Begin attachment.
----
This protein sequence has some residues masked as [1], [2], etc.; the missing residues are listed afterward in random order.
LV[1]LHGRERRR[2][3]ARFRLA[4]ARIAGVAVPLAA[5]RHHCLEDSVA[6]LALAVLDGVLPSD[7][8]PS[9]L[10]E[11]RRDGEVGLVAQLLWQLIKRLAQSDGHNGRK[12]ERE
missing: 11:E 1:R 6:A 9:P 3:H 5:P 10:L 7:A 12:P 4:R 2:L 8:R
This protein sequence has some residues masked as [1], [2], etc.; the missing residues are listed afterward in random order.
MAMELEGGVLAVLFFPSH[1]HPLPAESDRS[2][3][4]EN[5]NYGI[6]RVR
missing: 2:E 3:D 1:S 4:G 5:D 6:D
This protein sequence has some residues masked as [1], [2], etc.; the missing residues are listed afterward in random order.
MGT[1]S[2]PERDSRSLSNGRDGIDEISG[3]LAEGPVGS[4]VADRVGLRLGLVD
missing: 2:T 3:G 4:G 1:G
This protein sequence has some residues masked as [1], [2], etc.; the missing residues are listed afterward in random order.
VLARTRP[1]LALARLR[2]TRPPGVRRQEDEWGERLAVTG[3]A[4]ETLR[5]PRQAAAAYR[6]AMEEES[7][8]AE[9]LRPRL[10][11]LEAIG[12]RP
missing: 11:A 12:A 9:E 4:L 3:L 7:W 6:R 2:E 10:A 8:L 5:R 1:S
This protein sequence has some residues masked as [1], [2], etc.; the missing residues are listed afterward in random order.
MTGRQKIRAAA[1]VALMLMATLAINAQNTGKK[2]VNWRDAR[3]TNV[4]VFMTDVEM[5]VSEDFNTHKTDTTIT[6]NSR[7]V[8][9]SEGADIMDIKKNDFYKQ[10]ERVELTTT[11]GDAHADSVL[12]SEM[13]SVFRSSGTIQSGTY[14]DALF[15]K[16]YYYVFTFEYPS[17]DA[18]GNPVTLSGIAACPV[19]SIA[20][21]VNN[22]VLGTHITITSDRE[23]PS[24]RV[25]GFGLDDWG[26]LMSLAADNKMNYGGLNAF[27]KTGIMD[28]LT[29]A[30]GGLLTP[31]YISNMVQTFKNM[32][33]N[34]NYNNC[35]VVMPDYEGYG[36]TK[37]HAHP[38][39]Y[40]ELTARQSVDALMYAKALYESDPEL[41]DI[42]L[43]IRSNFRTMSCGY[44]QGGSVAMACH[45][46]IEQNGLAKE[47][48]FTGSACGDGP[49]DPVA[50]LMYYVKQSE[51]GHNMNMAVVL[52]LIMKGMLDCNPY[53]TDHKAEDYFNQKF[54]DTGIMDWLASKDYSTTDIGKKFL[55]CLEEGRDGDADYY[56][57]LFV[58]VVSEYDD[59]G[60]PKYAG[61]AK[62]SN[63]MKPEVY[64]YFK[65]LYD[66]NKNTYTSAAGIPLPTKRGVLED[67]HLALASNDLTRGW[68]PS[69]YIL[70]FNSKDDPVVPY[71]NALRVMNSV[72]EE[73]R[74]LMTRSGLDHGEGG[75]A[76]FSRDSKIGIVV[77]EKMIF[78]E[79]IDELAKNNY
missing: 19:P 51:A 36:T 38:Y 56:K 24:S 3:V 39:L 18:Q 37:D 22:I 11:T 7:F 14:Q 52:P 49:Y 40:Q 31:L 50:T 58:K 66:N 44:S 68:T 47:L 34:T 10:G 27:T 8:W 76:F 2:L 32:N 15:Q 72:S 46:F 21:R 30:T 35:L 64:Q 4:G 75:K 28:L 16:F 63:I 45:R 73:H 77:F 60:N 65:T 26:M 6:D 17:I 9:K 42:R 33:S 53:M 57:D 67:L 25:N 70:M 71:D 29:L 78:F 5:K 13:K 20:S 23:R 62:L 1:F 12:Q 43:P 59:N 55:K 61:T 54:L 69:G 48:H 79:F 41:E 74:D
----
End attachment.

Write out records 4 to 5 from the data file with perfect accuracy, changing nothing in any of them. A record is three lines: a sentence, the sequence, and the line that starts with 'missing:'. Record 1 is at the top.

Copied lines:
This protein sequence has some residues masked as [1], [2], etc.; the missing residues are listed afterward in random order.
VLARTRP[1]LALARLR[2]TRPPGVRRQEDEWGERLAVTG[3]A[4]ETLR[5]PRQAAAAYR[6]AMEEES[7][8]AE[9]LRPRL[10][11]LEAIG[12]RP
missing: 11:A 12:A 9:E 4:L 3:L 7:W 6:R 2:E 10:A 8:L 5:R 1:S
This protein sequence has some residues masked as [1], [2], etc.; the missing residues are listed afterward in random order.
MTGRQKIRAAA[1]VALMLMATLAINAQNTGKK[2]VNWRDAR[3]TNV[4]VFMTDVEM[5]VSEDFNTHKTDTTIT[6]NSR[7]V[8][9]SEGADIMDIKKNDFYKQ[10]ERVELTTT[11]GDAHADSVL[12]SEM[13]SVFRSSGTIQSGTY[14]DALF[15]K[16]YYYVFTFEYPS[17]DA[18]GNPVTLSGIAACPV[19]SIA[20][21]VNN[22]VLGTHITITSDRE[23]PS[24]RV[25]GFGLDDWG[26]LMSLAADNKMNYGGLNAF[27]KTGIMD[28]LT[29]A[30]GGLLTP[31]YISNMVQTFKNM[32][33]N[34]NYNNC[35]VVMPDYEGYG[36]TK[37]HAHP[38][39]Y[40]ELTARQSVDALMYAKALYESDPEL[41]DI[42]L[43]IRSNFRTMSCGY[44]QGGSVAMACH[45][46]IEQNGLAKE[47][48]FTGSACGDGP[49]DPVA[50]LMYYVKQSE[51]GHNMNMAVVL[52]LIMKGMLDCNPY[53]TDHKAEDYFNQKF[54]DTGIMDWLASKDYSTTDIGKKFL[55]CLEEGRDGDADYY[56][57]LFV[58]VVSEYDD[59]G[60]PKYAG[61]AK[62]SN[63]MKPEVY[64]YFK[65]LYD[66]NKNTYTSAAGIPLPTKRGVLED[67]HLALASNDLTRGW[68]PS[69]YIL[70]FNSKDDPVVPY[71]NALRVMNSV[72]EE[73]R[74]LMTRSGLDHGEGG[75]A[76]FSRDSKIGIVV[77]EKMIF[78]E[79]IDELAKNNY
missing: 19:P 51:A 36:T 38:Y 56:K 24:S 3:V 39:L 18:Q 37:D 22:I 11:T 7:F 14:Q 52:P 49:Y 40:Q 31:L 50:T 58:K 66:N 44:S 68:T 47:L 34:T 10:G 27:T 8:W 76:F 2:L 32:N 15:Q 72:S 46:F 21:R 30:T 35:L 64:Q 4:G 75:K 28:L 16:F 63:I 45:R 73:H 77:F 60:N 65:T 26:M 6:D 17:I 9:K 42:R 33:S 53:M 57:D 67:L 25:N 70:M 71:D 29:L 78:F 5:K 13:K 20:S 23:R 62:L 1:F 12:Q 43:P 59:N 55:K 61:T 54:L 69:G 48:H 79:F 41:E 74:D